Posted in The Nitty Gritty of Children's Writing, You Are Not Alone

Cut in the Critique

princessdiariesToo long, needed to more quickly get to the point, didn’t add to the story, wasn’t enough of a comeuppance for the bad girl… The comments by the director about the deleted scenes for the movie The Princess Diaries (2001) are valuable reminders for editing our own stories. (Watch them on the DVD.) As I did, you’ll probably find yourself agreeing, yes, that scene wasn’t necessary. Or, yes, it’s a stronger story without this one. The director even cut some of his favorite scenes to make a better movie.
Enabling us to produce better manuscripts is why critique groups exist. Watching the director commentary was almost like getting a bird’s eye view of a critique from start to finish: the pre-critiqued version and the tightened, more focused version. For me, it gave me additional tools for looking at scenes in my own fiction. I learned these questions*:
• Does this add to the story?
• Does this get the emotional reaction I want?
• Am I getting to the main point here?
• Will the reader care about this?
• How does this make my main character appear?
• Is my antagonist getting what he deserves?
• Is this the right time for this relationship/problem to be resolved?
I shouldn’t just ask these questions of myself, but ask my critique group to respond, too.
Does this mean I might have to cut a scene I like? Yes. Does this mean I’ll have to do rewriting and reordering? Yes. Will it be worth it? YES! If my story goes out to an editor stronger, clearer, better focused, my odds of acceptance are increased.
*Variants of these questions may also be useful when critiquing others.
• What is the emotional reaction you want from this scene?
• Your main character seems rather useless here, is that what you want me to think?
• Do you think your villain is getting what he deserves here?
• Should these characters be getting along so well in this scene?
In addition to being more thought provoking, critique questions can also make a nice variation from “too long,” “need to get to the point more quickly,” etc. statements.
Got any other movie examples that help remind us what to edit in our own stories? Feel free to share them here.

Posted in The Nitty Gritty of Children's Writing, You Are Not Alone

The Sandwich of Critique

sandwichYou may be wondering how a critique group works. There are many methods and styles of critiquing. Some are face-to-face, some online. Some face-to-face groups read the manuscript out loud and then discuss. Some send manuscripts ahead of time, so that the time together is only spent discussing. Online groups might send attached documents so the “commenting” option in MS Word can be used. Others exchange manuscripts and comments directly in email.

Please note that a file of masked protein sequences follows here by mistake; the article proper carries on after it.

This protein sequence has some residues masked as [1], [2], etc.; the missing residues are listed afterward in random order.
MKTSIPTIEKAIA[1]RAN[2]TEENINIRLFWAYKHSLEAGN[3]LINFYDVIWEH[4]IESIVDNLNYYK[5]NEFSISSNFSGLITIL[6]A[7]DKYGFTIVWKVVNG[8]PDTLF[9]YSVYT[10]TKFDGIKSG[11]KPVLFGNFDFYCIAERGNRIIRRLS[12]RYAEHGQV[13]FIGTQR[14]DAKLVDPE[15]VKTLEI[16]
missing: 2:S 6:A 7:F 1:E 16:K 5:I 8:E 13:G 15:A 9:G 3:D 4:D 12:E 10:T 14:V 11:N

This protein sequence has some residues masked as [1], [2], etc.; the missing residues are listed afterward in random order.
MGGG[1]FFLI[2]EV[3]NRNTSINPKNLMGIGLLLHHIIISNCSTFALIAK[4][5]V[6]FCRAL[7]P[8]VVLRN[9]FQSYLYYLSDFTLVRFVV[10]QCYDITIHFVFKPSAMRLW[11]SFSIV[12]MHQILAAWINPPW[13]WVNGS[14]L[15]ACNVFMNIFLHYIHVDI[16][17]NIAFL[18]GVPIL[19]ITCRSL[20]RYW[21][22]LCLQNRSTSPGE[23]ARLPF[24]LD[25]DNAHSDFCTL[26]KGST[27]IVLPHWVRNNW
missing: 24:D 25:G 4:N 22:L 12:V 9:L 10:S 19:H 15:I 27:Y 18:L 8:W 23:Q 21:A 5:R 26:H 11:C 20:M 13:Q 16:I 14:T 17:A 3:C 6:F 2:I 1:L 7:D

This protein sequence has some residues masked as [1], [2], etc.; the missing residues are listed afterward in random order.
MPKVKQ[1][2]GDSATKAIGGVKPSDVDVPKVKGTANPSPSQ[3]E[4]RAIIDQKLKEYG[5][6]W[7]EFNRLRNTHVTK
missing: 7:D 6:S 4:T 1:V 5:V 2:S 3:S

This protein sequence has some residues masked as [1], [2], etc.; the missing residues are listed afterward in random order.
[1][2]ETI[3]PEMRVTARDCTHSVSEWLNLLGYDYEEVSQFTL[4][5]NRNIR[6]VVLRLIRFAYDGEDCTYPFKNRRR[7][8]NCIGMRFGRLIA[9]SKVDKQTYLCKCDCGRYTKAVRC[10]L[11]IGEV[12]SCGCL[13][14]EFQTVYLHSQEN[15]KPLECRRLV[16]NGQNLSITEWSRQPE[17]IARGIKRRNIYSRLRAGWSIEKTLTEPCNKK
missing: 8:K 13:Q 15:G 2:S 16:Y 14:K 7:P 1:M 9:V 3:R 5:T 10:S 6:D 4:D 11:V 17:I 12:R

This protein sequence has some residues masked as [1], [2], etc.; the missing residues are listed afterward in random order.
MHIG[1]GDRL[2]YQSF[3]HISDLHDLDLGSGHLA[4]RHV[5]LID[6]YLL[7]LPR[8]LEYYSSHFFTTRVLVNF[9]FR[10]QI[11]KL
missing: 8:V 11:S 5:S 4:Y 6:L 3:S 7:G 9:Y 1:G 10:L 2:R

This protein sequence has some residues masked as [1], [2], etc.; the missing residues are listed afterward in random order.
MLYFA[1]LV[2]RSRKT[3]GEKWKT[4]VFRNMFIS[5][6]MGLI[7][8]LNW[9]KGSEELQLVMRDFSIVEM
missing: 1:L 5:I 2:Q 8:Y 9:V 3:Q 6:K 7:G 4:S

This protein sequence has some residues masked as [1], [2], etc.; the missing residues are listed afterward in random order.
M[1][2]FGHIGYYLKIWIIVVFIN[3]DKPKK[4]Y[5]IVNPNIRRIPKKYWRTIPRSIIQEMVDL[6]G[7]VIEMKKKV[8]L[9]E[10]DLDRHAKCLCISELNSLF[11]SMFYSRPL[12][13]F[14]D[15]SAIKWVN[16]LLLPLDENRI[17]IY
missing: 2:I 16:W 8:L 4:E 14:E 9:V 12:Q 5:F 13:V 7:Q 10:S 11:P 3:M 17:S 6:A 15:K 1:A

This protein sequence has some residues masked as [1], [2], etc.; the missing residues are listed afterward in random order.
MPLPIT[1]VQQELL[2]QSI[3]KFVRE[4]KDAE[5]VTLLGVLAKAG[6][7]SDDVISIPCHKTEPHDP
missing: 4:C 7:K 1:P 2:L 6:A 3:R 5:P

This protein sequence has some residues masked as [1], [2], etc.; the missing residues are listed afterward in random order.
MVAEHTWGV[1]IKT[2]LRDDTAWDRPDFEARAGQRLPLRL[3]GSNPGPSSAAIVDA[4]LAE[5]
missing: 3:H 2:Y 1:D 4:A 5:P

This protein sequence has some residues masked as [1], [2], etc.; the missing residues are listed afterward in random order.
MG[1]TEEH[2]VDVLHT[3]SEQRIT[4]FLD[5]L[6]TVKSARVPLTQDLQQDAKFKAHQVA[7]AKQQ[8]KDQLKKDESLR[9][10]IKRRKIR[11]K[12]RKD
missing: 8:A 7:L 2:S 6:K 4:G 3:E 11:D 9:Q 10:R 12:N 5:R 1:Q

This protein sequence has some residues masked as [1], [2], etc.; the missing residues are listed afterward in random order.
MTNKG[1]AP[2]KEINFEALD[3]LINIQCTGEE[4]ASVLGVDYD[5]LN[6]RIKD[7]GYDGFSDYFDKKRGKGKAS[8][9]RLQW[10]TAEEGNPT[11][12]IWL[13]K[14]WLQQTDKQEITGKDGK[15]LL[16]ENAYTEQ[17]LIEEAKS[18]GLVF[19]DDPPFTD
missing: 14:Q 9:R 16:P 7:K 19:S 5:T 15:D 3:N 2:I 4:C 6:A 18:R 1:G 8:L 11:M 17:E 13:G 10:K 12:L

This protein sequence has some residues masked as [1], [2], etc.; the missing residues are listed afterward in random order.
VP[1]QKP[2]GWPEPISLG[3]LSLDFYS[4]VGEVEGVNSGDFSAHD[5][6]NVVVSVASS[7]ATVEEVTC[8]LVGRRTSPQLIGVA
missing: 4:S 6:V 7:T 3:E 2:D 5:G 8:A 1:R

Whatever method used, there should always be a sandwich approach to comments. Simply stated: say something good first, talk about problems, end with something positive. It’s good to keep in mind the purpose of critique, which is to help improve writing–not be a mutual admiration time or an opportunity to tear down another person or their writing.

Let me demonstrate using a SANDWICH as an analogy.

BREAD represents positive comments that hold the sandwich together.

    • Sometimes you have…
      …thin slices, or a single slice – not much to say
      …a big fat roll – lots to say
      …whole wheat or white – more detailed or general comments
    • This might include marketing suggestions

CONDIMENTS are a thin spread of the “nitpicky” variety of comments or questions.

    • These can be added anytime during the sandwich making process
      …a specific word that doesn’t work for the listener
      …such things as: “could you name characters with more dissimilar names?–I’m getting confused”
      …remove “that” from your 2nd sentence

VEGETABLES are those healthy comments to improve the story or article.

    • Warnings of off-putting patterns
      …weasel words (those words that just slip in, such as “very” or “seems”)*
      …passive verbs
      …excessive adverbs or adjectives
      …unvaried sentence structure
    • Requests for more
      …”What is the character thinking or feeling?”
      …”I’m having difficulty picturing this scene. Can you put in more details of setting and action?”

MEAT/CHEESE are questions and comments that reach to the heart of problems in a piece.

    • These may be in depth, but mainly deal with “big” issues
      …story is not plausible
      …article doesn’t make sense
      …character doesn’t feel real
      …telling versus showing
      …references don’t support point
      …confusion on who or what the story is about
  • Since these are tough for the writer to hear, it is important to say what IS working

* I love agent Rachelle Gardner’s list of words to cut. Do you have more that slip into your manuscripts? Feel free to share them in the comments here.